Serious though these errors are, they are not directly relevant to the issue that concerns dream researchers: did Senoi once use "Senoi dream theory" and then abandon it or hide it due to cultural disruption? For that issue the following points are critical: First, neither Noone nor any other pre-World War II observer of Senoi ever wrote anything about Senoi dream practices that remotely approaches any of the unique practices (dream sharing in morning groups and using techniques of dream control) that we call "Senoi dream theory." Sure, Senoi have a theory of dreams, and dreams are important for those becoming "adepts" (healers), but the actual Senoi dream theory is about like the ones that are found in most small traditional societies around the world. Second not even Stewart himself made any mention of the unique aspects of "Senoi dream theory" in his 1948 dissertation. Further, the dreams recorded in the appendix of the dissertation contradict his later claim that Senoi have many pleasurable flying dreams and gain control of falling dreams.

Third, anthropologist Iskander Carey, who studied Temiar settlements in the 1950's, reported that the counterinsurgency war increased their contact with outsiders, but that "neither Communist Terrorists nor the Strategic Forces have basically altered the Temiar way of life, and their physical isolation makes any great changes unlikely in the near future." In fact, the gradual development of the Malaysian highlands did not affect Senoi life greatly until the 1970's, so there is no case for cultural disruption until recently.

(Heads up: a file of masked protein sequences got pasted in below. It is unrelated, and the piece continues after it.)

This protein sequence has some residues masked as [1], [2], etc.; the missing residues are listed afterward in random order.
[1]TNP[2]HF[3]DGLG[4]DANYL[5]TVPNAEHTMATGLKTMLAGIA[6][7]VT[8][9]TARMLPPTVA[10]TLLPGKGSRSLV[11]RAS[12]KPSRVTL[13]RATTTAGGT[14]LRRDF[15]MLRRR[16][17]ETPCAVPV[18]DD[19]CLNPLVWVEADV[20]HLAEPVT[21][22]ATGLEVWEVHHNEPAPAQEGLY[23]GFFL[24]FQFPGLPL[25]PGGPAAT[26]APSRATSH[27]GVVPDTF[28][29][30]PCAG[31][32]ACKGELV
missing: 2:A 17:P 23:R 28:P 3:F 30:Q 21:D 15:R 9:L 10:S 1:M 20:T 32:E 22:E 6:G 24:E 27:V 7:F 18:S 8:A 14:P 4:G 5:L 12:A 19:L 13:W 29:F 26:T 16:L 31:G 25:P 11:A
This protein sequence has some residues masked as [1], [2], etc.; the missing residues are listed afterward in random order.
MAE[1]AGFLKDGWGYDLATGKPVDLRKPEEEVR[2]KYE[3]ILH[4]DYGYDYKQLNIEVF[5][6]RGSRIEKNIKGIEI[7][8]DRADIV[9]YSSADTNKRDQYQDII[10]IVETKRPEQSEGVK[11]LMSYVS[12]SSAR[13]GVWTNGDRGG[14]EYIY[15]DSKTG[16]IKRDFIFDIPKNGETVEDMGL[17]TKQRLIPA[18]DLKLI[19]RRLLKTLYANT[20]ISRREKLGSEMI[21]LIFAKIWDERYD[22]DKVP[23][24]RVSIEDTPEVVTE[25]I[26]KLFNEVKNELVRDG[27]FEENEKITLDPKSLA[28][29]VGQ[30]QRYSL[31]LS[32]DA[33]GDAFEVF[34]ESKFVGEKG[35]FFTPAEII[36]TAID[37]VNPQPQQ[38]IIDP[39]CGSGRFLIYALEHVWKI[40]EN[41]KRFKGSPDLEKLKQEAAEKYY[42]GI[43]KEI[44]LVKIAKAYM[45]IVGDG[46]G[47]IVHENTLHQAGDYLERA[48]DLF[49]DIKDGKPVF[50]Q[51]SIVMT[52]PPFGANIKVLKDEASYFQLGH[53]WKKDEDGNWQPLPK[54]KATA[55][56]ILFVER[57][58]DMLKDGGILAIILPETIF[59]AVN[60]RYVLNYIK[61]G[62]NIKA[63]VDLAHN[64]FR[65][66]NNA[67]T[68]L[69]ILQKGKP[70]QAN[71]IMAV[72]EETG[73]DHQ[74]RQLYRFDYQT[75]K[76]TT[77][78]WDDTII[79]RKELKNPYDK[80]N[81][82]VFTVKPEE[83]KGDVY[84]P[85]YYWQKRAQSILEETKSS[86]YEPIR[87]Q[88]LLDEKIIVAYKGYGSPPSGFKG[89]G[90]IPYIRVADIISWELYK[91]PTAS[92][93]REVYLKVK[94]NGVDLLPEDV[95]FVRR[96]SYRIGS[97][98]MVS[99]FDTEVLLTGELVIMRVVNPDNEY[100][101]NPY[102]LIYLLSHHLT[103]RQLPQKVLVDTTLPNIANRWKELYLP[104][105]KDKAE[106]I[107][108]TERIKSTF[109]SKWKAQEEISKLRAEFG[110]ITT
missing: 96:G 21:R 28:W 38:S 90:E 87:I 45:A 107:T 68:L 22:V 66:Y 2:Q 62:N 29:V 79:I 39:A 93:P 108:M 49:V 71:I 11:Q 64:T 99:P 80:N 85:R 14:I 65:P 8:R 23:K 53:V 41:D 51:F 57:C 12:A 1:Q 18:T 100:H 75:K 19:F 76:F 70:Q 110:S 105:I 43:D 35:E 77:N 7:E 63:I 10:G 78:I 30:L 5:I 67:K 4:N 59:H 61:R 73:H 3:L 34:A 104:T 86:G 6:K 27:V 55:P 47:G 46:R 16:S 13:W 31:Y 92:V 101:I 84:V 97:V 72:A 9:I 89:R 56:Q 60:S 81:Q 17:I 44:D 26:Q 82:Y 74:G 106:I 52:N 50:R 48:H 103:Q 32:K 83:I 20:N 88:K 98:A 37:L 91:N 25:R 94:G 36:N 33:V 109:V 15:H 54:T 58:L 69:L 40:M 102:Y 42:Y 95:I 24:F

Fourth, anthropologist Geoffrey Benjamin studied Temiar groups in the 1960's that had not been forced into stockades by the British, and he reports that he found no sign of the practices we call" Senoi dream theory." One of the settlements he studied was the basis for Noone's only published paper; using the names mentioned in Noone's paper, Benjamin found there was great continuity in the families in the settlement from the 1930's to the 1960's. Benjamin in fact interviewed Temiar who had been assistants to Noone. Benjamin, incidentally, speaks the Temiar's language, so there were no "government and military interpreters" present.

Fifth, anthropologist Robert Denton did some of his lengthy fieldwork in the 1960's in the same mixed Temiar-Semai settlement that was the site for Noone and Stewart's work on dreams, but he found no sign of any of the beliefs or practices that we call " Senoi dream theory." Dentan lived with Senoi for many months and knew the language well, with no interpreters present, so I do not believe he would have missed dream sharing groups in a tiny settlement or that people would hide their beliefs from him.